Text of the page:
Native smartphone camera apps – those provided by Apple and hardware manufacturers on their respective phones – now do much more than enable basic camera functions. They include features such as HDR, burst, dual focus/exposure points, exposure compensation and panoramic image capture that were once the exclusive domain, and the main value proposition, of third party camera apps. While this might appear to doom prospects for these third party camera apps Reinventing the Camera App Market, the latest study from mobile photography research firm Suite 48 Analytics, comes to a very different conclusion.
Late last year Google and Apple substantially enhanced their smartphone camera programmatic access methods (APIs), giving camera app developers a whole range of new opportunities to access the improved capabilities of the newer phones’ hardware, and in doing so differentiate their products from native camera apps. According to the study, which analyzes 21 top-selling or otherwise notable camera apps and includes the perspectives of key executives at developers leading the market, numerous apps have already taken advantage of these advanced APIs with many more soon to come.
“As smartphone cameras get better and better, mobile photographers’ expectations for photo quality have likewise increased – they’re demanding better smartphone photo capture tools,” says Hans Hartman, president of Suite 48 Analytics and author of the report. “That sounds like an obvious statement, but it hasn’t always been the case. For a long time, smartphone photographers were willing to live with lower resolution, grainy, or otherwise low-quality photos, as long as they could still make these photos look enticing through filters from apps like Hipstagram and later Instagram. Going forward, filters are an option for creative expression – not a requirement to make the photos worth keeping or sharing.”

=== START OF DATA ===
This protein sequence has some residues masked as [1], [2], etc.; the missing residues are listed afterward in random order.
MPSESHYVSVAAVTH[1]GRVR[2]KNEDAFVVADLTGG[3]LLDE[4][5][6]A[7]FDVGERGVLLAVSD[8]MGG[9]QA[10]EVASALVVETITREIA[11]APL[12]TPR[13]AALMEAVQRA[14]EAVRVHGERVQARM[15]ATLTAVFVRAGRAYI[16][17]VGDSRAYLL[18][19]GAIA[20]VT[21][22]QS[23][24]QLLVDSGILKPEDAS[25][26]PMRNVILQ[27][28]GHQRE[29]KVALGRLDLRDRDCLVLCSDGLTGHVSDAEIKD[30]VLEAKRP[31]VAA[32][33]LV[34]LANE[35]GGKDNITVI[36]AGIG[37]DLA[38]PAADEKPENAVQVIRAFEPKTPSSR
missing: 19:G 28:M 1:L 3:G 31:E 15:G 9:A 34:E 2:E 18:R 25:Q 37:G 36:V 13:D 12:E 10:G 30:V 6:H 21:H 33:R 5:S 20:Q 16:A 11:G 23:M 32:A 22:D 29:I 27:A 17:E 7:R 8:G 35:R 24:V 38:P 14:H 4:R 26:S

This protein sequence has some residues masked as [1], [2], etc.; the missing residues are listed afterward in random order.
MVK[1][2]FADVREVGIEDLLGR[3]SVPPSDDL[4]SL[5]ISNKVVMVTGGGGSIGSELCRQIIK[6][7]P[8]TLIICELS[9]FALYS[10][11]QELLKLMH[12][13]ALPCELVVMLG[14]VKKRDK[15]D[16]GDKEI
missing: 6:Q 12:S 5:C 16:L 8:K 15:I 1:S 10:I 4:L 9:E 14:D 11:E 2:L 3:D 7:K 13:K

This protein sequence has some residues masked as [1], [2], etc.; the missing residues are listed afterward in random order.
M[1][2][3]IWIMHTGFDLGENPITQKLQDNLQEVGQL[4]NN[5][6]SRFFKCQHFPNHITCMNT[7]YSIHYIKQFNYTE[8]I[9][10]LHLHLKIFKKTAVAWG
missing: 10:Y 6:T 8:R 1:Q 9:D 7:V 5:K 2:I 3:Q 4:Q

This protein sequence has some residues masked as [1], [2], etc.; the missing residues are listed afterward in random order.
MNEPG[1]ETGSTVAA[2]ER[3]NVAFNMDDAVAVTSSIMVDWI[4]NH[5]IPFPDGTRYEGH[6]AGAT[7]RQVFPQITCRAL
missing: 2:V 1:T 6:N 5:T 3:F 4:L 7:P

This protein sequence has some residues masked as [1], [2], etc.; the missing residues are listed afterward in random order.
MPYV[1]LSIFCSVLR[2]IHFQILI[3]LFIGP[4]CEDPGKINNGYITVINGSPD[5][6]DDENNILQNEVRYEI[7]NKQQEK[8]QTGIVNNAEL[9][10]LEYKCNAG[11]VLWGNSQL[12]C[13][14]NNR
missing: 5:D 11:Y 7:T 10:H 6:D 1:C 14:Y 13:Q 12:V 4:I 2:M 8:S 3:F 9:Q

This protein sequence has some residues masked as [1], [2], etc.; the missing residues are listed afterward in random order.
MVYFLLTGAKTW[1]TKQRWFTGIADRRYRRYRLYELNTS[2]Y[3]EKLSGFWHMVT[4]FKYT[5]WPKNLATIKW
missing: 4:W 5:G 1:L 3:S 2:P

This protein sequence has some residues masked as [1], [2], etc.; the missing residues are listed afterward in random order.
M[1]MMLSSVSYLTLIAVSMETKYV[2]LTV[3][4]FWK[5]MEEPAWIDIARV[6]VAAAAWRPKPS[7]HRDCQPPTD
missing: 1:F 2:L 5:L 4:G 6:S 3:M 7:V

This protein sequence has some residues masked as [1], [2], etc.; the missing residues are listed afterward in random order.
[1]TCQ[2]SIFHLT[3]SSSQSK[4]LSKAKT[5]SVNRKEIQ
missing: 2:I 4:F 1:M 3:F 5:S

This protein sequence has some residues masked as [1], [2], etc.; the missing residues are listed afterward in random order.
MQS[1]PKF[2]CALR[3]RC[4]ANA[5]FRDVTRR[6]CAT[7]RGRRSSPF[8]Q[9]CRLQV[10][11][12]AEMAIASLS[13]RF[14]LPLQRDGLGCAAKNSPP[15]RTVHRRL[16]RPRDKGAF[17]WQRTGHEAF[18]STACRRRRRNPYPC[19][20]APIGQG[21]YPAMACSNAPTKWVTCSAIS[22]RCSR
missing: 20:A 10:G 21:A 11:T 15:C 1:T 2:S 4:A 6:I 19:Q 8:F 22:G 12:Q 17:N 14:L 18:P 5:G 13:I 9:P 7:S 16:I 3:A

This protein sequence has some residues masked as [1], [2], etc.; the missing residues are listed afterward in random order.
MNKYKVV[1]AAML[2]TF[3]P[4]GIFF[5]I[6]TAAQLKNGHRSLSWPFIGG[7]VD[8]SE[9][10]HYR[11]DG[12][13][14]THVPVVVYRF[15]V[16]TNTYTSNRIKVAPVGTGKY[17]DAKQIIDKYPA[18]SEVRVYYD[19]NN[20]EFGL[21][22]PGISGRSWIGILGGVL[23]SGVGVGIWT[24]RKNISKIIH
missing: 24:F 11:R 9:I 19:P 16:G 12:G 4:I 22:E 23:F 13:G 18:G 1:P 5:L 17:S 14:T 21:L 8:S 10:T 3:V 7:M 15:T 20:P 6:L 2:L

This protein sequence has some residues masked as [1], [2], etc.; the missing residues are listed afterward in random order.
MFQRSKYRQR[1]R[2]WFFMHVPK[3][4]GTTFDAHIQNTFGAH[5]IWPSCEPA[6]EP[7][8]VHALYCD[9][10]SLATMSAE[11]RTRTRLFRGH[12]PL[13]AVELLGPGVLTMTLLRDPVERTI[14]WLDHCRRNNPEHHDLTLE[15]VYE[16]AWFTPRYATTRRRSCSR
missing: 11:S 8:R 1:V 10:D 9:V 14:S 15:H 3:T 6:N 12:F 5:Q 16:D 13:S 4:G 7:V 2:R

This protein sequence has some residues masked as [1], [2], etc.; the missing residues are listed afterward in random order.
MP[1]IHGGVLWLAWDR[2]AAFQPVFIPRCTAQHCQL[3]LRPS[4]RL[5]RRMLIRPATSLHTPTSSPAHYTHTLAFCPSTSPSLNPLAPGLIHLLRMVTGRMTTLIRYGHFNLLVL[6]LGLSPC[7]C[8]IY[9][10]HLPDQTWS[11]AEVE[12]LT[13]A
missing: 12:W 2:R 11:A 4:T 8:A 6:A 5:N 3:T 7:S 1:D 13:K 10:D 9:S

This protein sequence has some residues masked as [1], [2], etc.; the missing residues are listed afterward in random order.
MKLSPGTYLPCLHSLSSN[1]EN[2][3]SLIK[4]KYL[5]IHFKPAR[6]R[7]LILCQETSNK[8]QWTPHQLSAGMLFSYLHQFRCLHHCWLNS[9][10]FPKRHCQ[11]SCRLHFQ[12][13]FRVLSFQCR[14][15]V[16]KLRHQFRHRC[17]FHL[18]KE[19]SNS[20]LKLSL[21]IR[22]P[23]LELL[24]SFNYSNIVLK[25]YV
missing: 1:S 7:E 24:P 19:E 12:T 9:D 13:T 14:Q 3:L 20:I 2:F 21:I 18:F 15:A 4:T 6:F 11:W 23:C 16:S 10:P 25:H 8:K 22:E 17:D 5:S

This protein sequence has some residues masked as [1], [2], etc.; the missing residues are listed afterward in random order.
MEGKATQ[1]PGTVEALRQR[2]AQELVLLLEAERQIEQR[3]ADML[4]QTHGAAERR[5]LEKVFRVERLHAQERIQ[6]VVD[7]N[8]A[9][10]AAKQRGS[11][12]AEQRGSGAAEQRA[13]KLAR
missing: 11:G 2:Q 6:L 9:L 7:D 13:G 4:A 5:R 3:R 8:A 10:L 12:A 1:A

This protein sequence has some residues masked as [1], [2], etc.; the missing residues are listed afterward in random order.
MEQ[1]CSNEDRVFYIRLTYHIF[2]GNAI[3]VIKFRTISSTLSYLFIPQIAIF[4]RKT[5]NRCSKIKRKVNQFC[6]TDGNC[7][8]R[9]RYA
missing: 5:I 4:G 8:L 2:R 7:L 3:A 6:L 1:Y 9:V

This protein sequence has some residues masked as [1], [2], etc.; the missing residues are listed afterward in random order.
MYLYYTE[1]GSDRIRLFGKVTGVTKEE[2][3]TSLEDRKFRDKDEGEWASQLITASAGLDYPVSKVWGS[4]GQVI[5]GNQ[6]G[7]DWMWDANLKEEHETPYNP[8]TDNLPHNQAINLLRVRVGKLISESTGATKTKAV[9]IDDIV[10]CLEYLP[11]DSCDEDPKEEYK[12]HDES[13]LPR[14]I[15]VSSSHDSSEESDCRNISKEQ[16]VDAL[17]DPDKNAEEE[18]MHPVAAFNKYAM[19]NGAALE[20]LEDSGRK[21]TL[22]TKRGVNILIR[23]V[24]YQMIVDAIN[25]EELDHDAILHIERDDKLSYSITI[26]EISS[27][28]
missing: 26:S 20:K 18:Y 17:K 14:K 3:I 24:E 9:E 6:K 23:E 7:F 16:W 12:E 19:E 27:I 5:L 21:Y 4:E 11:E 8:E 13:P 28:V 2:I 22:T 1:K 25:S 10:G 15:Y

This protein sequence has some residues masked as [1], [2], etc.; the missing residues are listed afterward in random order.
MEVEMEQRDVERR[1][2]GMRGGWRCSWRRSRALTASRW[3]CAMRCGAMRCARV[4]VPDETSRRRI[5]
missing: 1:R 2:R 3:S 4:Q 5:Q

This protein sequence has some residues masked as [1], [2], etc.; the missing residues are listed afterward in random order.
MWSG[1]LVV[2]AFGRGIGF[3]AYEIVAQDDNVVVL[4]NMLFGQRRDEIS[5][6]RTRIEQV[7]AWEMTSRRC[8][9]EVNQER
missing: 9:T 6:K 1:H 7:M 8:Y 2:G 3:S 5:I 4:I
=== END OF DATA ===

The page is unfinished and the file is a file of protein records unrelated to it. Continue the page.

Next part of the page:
The study concludes that the camera app market has become a “long tail” market, served by three main categories of apps:
- Camera apps that offer SLR-like control of the smartphone camera, such as A Better Camera, Camera+, Manual, or ProCamera 8 + HDR.
- Camera apps that focus on ease-of-use, such as Z Camera and Camera51.
- Specialized camera apps with specific use cases, such as CamFind, Fast Burst Camera, Slow Shutter Cam, or Mobile Hidden Camera.
“The implications of advanced cameras embedded in current and new categories of mobile devices, coupled with enhanced camera apps that leverage the programmatic access to these devices, will be examined in depth in the Disrupting Through Hardware panel discussion at the upcoming Mobile Photo Connect, September 29 in San Francisco.
The Reinventing the Camera App Market white paper can be downloaded for free at http://www.suite48a.com/cameraapps
Author: Paul Melcher
Paul Melcher is the founder of Kaptur. He is an entrepreneur, advisor, and consultant with a rich background in visual tech, content licensing, business strategy, and technology with more than 20 years experience in developing world-renowned photo based companies with already two successful exits.